Ben Eads Interview
LB: What did you find was your biggest challenge when you started editing?
BE: Finding the best way of expressing to the author their options to fix a character’s motivation, development or whatever may be lacking. Also, being capable of giving them good examples. Some issues could be surgical and some may be larger. I love helping out my comrades-in-arms with critiques, edits, etc… I love the community and everyone pays it forward. We’re all in this together.
LB: What particular books and authors inspired you when writing Cracked Sky?
BE: I avoided reading while writing Cracked Sky. I didn’t want anything spilling out or imitating a “voice” sub-consciously. Whether I like it or not—ha!—I can’t ignore the influence of Lovecraft, Machen, Borgis, Philip K. Dick, Barker, Gaiman, etc… I think Barker’s The Great and Secret Show was the book I kept reminding myself of and the emotions it evoked. I’ll never forget that one.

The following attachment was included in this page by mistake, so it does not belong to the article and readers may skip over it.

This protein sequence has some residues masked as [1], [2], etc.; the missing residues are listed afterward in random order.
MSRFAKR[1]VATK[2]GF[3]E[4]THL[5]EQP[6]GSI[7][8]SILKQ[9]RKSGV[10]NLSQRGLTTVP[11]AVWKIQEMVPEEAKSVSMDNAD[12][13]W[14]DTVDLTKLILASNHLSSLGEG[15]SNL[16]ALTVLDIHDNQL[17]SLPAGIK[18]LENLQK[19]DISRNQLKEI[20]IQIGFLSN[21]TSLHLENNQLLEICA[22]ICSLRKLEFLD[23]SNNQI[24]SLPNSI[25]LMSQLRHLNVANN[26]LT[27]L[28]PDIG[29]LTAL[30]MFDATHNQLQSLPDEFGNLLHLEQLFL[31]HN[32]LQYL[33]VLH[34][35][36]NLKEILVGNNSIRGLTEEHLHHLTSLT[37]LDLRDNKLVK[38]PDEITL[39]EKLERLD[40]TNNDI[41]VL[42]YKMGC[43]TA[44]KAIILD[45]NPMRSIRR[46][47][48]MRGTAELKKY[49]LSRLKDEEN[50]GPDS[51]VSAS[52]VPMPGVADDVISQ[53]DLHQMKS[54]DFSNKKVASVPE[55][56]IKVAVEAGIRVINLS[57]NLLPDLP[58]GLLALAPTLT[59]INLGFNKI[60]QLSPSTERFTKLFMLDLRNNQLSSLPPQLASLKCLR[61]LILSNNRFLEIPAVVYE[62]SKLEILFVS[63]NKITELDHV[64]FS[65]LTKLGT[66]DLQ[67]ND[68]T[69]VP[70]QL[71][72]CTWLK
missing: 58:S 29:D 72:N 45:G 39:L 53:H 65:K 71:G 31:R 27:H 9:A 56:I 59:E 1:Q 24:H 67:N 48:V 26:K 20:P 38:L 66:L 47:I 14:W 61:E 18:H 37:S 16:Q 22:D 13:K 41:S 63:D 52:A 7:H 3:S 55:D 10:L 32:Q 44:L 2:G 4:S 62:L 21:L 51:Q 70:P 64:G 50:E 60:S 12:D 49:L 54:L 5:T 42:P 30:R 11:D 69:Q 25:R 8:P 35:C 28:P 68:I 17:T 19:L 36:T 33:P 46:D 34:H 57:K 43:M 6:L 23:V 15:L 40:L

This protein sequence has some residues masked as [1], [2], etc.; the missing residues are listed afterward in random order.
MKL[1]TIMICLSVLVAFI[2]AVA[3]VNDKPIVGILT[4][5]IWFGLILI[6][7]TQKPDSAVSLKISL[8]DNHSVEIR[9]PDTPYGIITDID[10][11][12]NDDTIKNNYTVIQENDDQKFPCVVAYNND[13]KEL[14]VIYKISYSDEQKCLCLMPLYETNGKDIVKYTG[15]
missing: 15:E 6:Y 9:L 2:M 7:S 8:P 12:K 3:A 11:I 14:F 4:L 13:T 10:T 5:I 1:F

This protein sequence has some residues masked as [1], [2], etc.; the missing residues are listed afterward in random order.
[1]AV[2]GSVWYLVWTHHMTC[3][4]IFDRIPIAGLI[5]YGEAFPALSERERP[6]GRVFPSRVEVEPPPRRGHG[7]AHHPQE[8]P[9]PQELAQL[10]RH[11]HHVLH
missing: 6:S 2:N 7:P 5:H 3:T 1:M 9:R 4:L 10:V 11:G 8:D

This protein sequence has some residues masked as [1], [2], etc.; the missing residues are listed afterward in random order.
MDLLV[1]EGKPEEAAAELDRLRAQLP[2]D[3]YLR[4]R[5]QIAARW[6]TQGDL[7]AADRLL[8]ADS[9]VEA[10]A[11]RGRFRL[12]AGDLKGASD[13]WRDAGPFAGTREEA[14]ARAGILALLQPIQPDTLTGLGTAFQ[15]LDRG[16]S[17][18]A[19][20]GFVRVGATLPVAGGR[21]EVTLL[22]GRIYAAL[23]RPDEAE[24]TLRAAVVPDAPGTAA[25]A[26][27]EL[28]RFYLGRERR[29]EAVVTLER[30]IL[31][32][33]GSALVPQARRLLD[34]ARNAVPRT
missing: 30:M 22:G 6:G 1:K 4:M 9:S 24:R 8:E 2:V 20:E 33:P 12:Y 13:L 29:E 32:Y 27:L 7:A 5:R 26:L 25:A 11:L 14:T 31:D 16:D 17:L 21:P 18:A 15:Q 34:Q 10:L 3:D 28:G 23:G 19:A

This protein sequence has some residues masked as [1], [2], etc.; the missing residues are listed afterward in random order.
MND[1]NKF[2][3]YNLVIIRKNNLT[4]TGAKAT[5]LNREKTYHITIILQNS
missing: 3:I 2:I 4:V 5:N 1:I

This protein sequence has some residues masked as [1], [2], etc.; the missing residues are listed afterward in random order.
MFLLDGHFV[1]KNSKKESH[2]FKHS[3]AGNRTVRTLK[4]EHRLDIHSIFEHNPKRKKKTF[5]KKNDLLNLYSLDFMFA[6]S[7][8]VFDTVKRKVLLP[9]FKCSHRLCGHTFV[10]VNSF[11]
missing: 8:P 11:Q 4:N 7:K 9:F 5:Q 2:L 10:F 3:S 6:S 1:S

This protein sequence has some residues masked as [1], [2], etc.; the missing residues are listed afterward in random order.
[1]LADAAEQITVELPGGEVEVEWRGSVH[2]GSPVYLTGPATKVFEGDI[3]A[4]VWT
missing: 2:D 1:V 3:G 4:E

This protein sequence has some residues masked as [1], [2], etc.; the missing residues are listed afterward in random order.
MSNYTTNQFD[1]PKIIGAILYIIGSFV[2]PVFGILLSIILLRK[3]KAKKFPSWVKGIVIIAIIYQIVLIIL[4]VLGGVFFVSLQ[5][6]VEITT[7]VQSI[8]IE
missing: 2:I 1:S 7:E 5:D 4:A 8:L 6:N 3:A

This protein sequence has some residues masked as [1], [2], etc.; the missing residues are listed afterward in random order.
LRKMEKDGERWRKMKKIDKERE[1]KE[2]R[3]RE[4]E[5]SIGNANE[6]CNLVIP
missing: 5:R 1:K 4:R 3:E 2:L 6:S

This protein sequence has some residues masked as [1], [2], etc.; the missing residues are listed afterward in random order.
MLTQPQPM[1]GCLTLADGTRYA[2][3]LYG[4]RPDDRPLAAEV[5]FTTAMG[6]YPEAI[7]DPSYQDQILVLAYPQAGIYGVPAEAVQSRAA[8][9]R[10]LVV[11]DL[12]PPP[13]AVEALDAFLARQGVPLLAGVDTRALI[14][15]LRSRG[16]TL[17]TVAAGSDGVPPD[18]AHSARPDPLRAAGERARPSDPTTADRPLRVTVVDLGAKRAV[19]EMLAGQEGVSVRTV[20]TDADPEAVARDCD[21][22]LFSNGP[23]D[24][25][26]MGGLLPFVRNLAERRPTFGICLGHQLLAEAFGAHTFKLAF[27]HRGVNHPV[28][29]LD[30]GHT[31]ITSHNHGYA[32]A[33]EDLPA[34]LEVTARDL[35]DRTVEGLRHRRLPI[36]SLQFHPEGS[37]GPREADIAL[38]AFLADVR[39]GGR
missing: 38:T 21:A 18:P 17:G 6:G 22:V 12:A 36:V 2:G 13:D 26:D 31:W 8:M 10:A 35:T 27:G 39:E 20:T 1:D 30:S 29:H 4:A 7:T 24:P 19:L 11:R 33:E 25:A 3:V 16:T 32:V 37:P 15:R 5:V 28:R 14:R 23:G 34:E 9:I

LB: I’m a sucker for books that involve other dimensions. What drew you to this topic for Cracked Sky?
BE: Once the “movie-trailer” for Cracked Sky played in my head, I knew that death was not the end for this poor, four-year-old girl. Her parents have a heart-rending journey, and there is very little light at the end of that dark tunnel. Also, given the weight of the character’s emotions, it really wrote itself and went into that territory by necessity. I sincerely want to crank the reader’s imagination up as high as I can while connecting all the dots. It’s the kind of fiction I like to read and write. Sure, I’ve written some horror stories bereft the supernatural, but I’ll always try and push reader’s imaginations to new levels. Keyword being try. Ha!